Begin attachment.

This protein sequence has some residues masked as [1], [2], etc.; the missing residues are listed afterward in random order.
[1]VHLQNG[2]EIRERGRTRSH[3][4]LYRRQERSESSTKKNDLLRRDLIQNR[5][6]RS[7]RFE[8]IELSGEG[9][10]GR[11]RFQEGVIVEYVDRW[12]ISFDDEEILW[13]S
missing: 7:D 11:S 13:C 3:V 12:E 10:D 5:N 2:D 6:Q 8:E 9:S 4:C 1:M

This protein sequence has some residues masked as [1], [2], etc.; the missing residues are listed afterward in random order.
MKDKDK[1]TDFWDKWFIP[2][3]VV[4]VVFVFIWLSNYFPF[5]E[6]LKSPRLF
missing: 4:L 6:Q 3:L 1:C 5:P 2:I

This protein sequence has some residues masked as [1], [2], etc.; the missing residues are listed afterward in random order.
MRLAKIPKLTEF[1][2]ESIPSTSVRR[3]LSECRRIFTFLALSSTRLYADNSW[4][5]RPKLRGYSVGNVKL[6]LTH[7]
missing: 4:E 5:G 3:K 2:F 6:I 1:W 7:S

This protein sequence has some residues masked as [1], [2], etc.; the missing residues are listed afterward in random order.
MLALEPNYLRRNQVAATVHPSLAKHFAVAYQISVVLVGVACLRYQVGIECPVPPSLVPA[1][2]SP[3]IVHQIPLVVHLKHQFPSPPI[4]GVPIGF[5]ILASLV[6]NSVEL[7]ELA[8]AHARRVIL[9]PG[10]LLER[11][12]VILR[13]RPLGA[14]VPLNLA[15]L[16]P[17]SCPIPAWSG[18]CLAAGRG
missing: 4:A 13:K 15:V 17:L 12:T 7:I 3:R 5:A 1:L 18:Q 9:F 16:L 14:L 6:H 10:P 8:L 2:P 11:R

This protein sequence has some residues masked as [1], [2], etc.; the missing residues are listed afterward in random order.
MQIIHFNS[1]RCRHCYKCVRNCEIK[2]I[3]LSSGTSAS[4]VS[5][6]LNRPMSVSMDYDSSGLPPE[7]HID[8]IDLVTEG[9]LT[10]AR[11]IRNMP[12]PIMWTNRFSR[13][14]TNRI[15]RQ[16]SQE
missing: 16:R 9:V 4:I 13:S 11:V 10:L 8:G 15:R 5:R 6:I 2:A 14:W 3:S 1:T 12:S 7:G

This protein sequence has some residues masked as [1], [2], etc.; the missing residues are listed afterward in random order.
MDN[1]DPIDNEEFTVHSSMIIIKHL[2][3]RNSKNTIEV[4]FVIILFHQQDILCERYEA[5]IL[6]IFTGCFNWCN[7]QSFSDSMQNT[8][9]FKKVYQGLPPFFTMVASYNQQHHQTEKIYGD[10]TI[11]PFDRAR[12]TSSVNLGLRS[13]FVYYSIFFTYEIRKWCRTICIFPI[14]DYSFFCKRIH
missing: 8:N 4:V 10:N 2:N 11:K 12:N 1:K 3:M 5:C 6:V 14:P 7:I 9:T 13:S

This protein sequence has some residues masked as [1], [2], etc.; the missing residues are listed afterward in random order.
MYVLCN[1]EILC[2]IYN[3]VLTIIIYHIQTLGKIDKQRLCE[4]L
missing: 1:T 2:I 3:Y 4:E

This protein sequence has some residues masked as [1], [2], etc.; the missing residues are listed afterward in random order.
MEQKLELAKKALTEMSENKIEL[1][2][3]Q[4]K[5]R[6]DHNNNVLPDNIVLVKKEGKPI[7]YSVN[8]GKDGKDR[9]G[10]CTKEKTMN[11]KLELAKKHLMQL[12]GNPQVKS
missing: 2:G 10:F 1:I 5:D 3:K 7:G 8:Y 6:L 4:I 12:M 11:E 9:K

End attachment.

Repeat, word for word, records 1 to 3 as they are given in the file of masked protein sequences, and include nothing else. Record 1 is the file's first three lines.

This protein sequence has some residues masked as [1], [2], etc.; the missing residues are listed afterward in random order.
[1]VHLQNG[2]EIRERGRTRSH[3][4]LYRRQERSESSTKKNDLLRRDLIQNR[5][6]RS[7]RFE[8]IELSGEG[9][10]GR[11]RFQEGVIVEYVDRW[12]ISFDDEEILW[13]S
missing: 7:D 11:S 13:C 3:V 12:E 10:D 5:N 2:D 6:Q 8:E 9:S 4:C 1:M

This protein sequence has some residues masked as [1], [2], etc.; the missing residues are listed afterward in random order.
MKDKDK[1]TDFWDKWFIP[2][3]VV[4]VVFVFIWLSNYFPF[5]E[6]LKSPRLF
missing: 4:L 6:Q 3:L 1:C 5:P 2:I

This protein sequence has some residues masked as [1], [2], etc.; the missing residues are listed afterward in random order.
MRLAKIPKLTEF[1][2]ESIPSTSVRR[3]LSECRRIFTFLALSSTRLYADNSW[4][5]RPKLRGYSVGNVKL[6]LTH[7]
missing: 4:E 5:G 3:K 2:F 6:I 1:W 7:S